free booknotes online

Help / FAQ




<- Previous Page | First Page | Next Page ->
Free Study Guide-Madame Bovary by Gustave Flaubert-Free Book Notes
Table of Contents | Message Board | Printable Version | Barron's Booknotes

CHAPTERS 2 - 4

Summary

Emma reaches the inn late after her rendezvous and misses the Hirondelle that had been specially sent for her. She hires a trap and overtakes the Hirondelle in a neighboring town en route to Yonville. Back home, Felicite urges her to see Homais, at whose place Emma witnesses a curious spectacle. Homais scolds Justin for using a pan that was stored next to the bottle of arsenic in his professional supplies cupboard. In the heat of anger, Homais forgets all about a condolence speech he had prepared for Emma. He blurts out the news that her father-in-law died two days ago.

At home, Emma is indifferent to Charles' bereavement. She looks upon him as a spineless individual and yearns to get rid of him. Charles' mother arrives the next day, and mother and son grieve together. Lheureux visits Emma during this period and urges her to attain a power of attorney from Charles in order to expedite payments. After her mother-in-law leaves, Emma makes inquiries about the legal implications of the deed, and Charles urges her to go to Rouen to consult with Leon before having Monsieur Guillaumin attend to the documents. As a result, Emma is able to spend three exquisite days with Leon.

They stay at the Hotel de Boulogne. During one of their boat rides, the boatman mentions the name of a person who had been part of a group that he had ferried some time back, saying, "Adolphe. . .Dodolphe, I think it was." Emma thinks about Rodolphe and shivers. At the end of her stay, Emma and Leon part with the agreement that Leon will send her letters through Madame Rollet, the nurse. He wonders at Emma's shrewdness as she instructs him to use a double envelope for his letters. He is also curious about her need for the power of attorney.


After Emma' visit, Leon totally immerses himself in the relationship. He ignores his official duties and his friends. He writes to Emma and waits for her letters. They meet one night, and Emma promises to devise a way that they might meet more often. She cleverly gets Charles' permission for weekly music lessons at Rouen. Meanwhile, Lheureux becomes indispensable to Emma, as does Madame Rollet.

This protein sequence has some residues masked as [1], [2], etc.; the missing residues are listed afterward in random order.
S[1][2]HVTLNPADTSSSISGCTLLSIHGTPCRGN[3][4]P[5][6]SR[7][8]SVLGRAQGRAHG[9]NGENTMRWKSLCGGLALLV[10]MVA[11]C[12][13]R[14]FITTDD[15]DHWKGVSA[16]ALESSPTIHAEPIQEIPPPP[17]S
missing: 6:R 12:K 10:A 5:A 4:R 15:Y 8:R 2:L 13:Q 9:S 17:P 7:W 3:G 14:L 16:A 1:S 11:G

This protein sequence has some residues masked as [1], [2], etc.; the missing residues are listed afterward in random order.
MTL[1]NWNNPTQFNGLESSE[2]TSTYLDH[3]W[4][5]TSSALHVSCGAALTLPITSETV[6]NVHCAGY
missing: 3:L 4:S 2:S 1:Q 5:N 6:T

Notes

The seemingly innocuous episode in which Homais reprimands Justin has great significance. It is through Homais' ramblings here that Emma becomes aware of the arsenic in his possession and where it is kept. The reader realizes that this entire scene would have not occurred if it had not been for Homais' compulsive need to be overly dramatic. Homais, therefore, unwittingly becomes an ally in Emma's later suicide.

After again taking up with Leon, Emma keeps her distance from Charles, much as she did during the affair with Rodolphe. Now, despite his grief over the loss of his father, she fails to sympathize with her husband. She remembers the Hippolyte incident and finds more reasons to dislike Charles. She also depends on the crooked Lheureux and accepts his suggestion that she attain power of attorney from her husband. Under the pretext of the power of attorney and at Charles' suggestion, she spends three romantic days with Leon in Rouen. The only thing that interrupts her joy is when the boatman describes a passenger who seems to have been Rodolphe. Emma shivers at the thought of him and her past indiscretion.

Emma's influence over Leon is clearly harmful. After their "honeymoon," Leon is thoroughly enmeshed in the affair, forgetting his friends and job. The entanglement will later harm Leon's job prospects. He, however, seems powerless to do anything about his attraction at this point even though he observes that Emma is a "wonderfully astute intriguer." Flaubert does, in deed, depict Emma as growing more and more calculating in order to have her way. Emma's schemes to meet Leon regularly also indicate the extent of her deceptiveness. She is clearly a woman who knows what she wants and how to get it. This section of the novel is particularly unsympathetic in Flaubert's portrayal of Emma as he portrays the total deterioration of her moral character. Lheureux's villainy also increases in this section.

Table of Contents | Message Board | Printable Version | Barron's Booknotes


<- Previous Page | First Page | Next Page ->
Free Study Guide-Madame Bovary by Gustave Flaubert-Online Plot Synopsis
Google
Web
PinkMonkey

Google
  Web PinkMonkey.com   

All Contents Copyright PinkMonkey.com
All rights reserved. Further Distribution Is Strictly Prohibited.


About Us
 | Advertising | Contact Us | Privacy Policy | Home Page
This page was last updated: 5/9/2017 8:53:08 AM